Last night marked the completion of another wonderful Timpanogos Storytelling Festival. I hadn’t laughed so hard in a long time. Three of the tellers gave big compliments to Utah Valley, such as how refreshing it was to be in a place where one could refer to Shadrach, Meshach, and Abednego and have the audience understand, how great it was to be able to refer to bishops, and to not only have the audience understand, but to know that there was probably a handful of bishops in the audience, and that the reason the Timpanogos Storytelling Festival is the biggest and best of its kind in the nation has everything to do with the fact that our community simply supports great things. Amen.
As I predicted to my wife several days before the festival, I ended up being so inspired by it all that I renewed my desire to become a full time storyteller. I’m not sure what I mean by full time, exactly, but I do know that storytelling is at least a significant chunk of my calling in life, and it’s time to stop putting off my dreams.
In thinking about what (in my opinion) the best storytellers at the festival did and didn’t do, I came up with the following three principles that I hope to follow in the future:
- Don’t smile. Don’t be cute. Don’t kill the suspense of your story by giving away from your demeanor that everything’s going to work out just fine. The gripping storytellers are absolutely serious about what they’re saying, whether or not it’s funny, whereas those who are in the habit of being smiley and cute almost immediately lose attention. To compensate, whether they realize it or not, they end up having to use exaggerated gestures and voice, though these antics are no substitute for real intrigue and suspense.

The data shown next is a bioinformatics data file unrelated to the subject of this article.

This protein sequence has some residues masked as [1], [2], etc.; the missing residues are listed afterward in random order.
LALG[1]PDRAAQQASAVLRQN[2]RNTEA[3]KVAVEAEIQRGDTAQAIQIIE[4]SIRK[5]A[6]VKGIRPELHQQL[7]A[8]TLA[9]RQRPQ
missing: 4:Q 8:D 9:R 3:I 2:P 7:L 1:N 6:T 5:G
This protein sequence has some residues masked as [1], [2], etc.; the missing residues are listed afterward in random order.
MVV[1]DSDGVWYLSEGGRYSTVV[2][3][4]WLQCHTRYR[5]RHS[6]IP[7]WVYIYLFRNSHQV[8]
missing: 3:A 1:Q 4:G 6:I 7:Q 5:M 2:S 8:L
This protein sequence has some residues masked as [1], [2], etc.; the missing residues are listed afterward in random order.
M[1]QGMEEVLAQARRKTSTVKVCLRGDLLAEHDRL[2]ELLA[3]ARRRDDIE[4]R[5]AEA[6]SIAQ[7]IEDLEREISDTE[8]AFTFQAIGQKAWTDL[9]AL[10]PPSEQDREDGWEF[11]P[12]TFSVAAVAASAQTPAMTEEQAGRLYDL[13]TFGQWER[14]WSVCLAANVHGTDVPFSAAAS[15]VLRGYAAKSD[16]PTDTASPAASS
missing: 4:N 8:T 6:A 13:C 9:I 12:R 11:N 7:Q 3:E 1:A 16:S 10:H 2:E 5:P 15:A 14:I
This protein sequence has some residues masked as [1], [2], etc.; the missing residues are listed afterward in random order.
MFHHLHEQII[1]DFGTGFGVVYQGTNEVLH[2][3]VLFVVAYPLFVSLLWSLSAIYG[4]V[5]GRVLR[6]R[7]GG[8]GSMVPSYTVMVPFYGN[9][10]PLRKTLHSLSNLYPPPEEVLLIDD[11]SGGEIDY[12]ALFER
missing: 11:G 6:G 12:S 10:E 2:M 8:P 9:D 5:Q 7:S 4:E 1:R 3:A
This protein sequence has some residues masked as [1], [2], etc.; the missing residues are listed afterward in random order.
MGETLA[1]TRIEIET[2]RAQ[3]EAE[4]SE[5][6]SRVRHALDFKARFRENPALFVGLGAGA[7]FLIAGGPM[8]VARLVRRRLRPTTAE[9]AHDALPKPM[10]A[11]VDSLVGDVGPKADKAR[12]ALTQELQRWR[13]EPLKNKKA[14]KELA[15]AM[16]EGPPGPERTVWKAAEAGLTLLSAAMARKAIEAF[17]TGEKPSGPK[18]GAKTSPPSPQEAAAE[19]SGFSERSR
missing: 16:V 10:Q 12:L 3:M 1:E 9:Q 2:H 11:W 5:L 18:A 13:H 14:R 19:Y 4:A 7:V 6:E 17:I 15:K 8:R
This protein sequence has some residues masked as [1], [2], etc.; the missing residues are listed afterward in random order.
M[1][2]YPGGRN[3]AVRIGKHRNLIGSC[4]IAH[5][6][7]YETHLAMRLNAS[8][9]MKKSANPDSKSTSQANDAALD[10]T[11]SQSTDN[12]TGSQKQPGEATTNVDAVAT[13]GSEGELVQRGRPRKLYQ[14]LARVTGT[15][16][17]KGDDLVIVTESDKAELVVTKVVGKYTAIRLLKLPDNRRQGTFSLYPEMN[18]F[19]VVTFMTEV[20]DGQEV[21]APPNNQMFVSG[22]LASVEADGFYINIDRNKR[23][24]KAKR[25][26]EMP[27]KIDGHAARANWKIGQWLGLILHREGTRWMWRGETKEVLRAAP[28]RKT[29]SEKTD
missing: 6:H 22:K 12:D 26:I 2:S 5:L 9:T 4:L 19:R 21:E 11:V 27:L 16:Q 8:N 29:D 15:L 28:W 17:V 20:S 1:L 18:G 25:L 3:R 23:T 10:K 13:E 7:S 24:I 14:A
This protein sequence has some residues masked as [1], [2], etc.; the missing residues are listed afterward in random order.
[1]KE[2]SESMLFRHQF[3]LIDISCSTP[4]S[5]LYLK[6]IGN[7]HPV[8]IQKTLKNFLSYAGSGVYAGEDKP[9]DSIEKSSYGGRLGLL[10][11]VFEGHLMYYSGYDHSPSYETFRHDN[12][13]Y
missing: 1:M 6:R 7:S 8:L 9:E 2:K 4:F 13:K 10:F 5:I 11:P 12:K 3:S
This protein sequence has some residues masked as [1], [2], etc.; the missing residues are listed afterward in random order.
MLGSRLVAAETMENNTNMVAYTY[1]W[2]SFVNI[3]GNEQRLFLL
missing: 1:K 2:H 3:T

- Tell first person stories. Third person stories are natural handicaps that also must be compensated for with significant energy in order to retain audience attention. There’s already a huge gap between the storyteller and the audience. The fact that they’re choosing to give their undivided attention to a talking head is remarkable in itself. To have to not only pay attention to that talking head but imagine another person lengthens the gap. First person stories have the advantage of commanding respect as the audience wonders, “Really? This happened to you?” First person stories innately give you authority over what you’re saying, which translates into power over the audience.
- Lie. Lie through your teeth. Don’t feel a need to exaggerate with ridiculous tall tales, just lie your story into perfection. Mix it with truth (hopefully a lot of truth), but hold no loyalties to the truth. Reality is too often bizarre and unfulfilling. If there’s anything that will make your story better, no matter how fabricated, add it.